Friday, May 23, 2008

New Silent Cartoon DVDs

Well gang, I've put together 5 more DVDs for your perusal...

TS-32: Out of the Inkwell Vol. 4
Tantalizing Fly (1919)
Clown's Little Brother (1920)
Ouija Board (1920)
Koko Chops Suey (1927)
Koko's Hot Ink (1929)
Koko's Haunted House (1928)
Koko's Earth Control (1927)
Koko's Big Sale (1929)
Koko the Kop (1927)

TS-33 Mutt & Jeff
Ups and Downs (1926)
Accidents Won't Happen (1926)
Soda Jerks (1925)
Slick Sleuths (1925, original b/w)
Mixing in Mexico (1925)
Playing with Fire (1925)
Oceans of Trouble (1925)
Lots of Water (1925)
Slick Sleuths (1930 color)
Home Movie Clips Reel
(Special Thanks to Jerry Beck for some sources.)

TS-34 Farmer Alfalfa Vol. 4
Cracked Ice (1927)
Hunstman (1928)
Medicine Man (1927)
Mouse's Bride (1928)
Monkey Shines (1920s)
Coast to Coast (1928)
Sunday on the Farm (1928)
Buck Fever (1926)

TS-35 Farmer Alfalfa Vol. 5
Short Circuit (1928)
Wedding Bells (1920s)
Cat and the Magnet (1924)
One Hard Pull (1923)
On the Air (1920s)
Cat's Life (1920s)
Magic Boots (1920s)
Chemistry Lesson (1922)

TS-36 Farmer Alfalfa Vol. 6
Day at the Park (1920s)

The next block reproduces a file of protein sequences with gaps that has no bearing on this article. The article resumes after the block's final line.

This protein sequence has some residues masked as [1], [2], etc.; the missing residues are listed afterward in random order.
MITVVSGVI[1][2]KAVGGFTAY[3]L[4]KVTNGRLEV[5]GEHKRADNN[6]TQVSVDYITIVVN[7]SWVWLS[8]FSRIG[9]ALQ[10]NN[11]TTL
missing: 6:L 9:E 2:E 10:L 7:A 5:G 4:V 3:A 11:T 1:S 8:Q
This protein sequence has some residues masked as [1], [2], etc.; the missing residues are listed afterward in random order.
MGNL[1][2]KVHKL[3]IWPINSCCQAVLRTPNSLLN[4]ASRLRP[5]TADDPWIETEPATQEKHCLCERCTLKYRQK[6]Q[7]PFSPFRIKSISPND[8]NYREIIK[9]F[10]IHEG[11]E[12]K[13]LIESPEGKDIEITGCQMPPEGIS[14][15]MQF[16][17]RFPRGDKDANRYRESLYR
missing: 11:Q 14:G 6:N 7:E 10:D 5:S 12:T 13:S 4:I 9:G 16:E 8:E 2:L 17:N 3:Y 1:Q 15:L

Wonders of the Deep (1920s)
Closer Than a Brother (1925)
Window Washers (1925)
Ugly Duckling (1925)
Canadian Capers (1931)
Owl & Pussycat (1934)
Old Dog Tray (1935, silent version)

For ordering details, click the Tom's Vintage Film banner above on this blog and visit the DVD page.


Marc Deckter said...

Wonderful news. I see it didn't take you too long to put that Tobin TVT-16 to good use.

Tommy José Stathes said...

Just replied to your email :-D
Actually, the majority of this stuff are items I had before getting the Tobin...though the last 4 titles on Farmer Al 6 are transfers I made, so see what you think. Thanks for your support as always, Marc

Frank Panucci said...

Is this stuff technically public domain? I'd like to savagely abuse and exploit it without fear.

Tommy José Stathes said...
This comment has been removed by the author.
Tommy José Stathes said...

With any public performance or compilation use outside of private viewing, I ask for a credit so that viewers know where to find the material whole. In some cases, the films are public domain but the prints used are my private restorations, which are copyrighted as such. You could theoretically release a print that came from a different source, but my version remains mine pending any agreements you might make with me.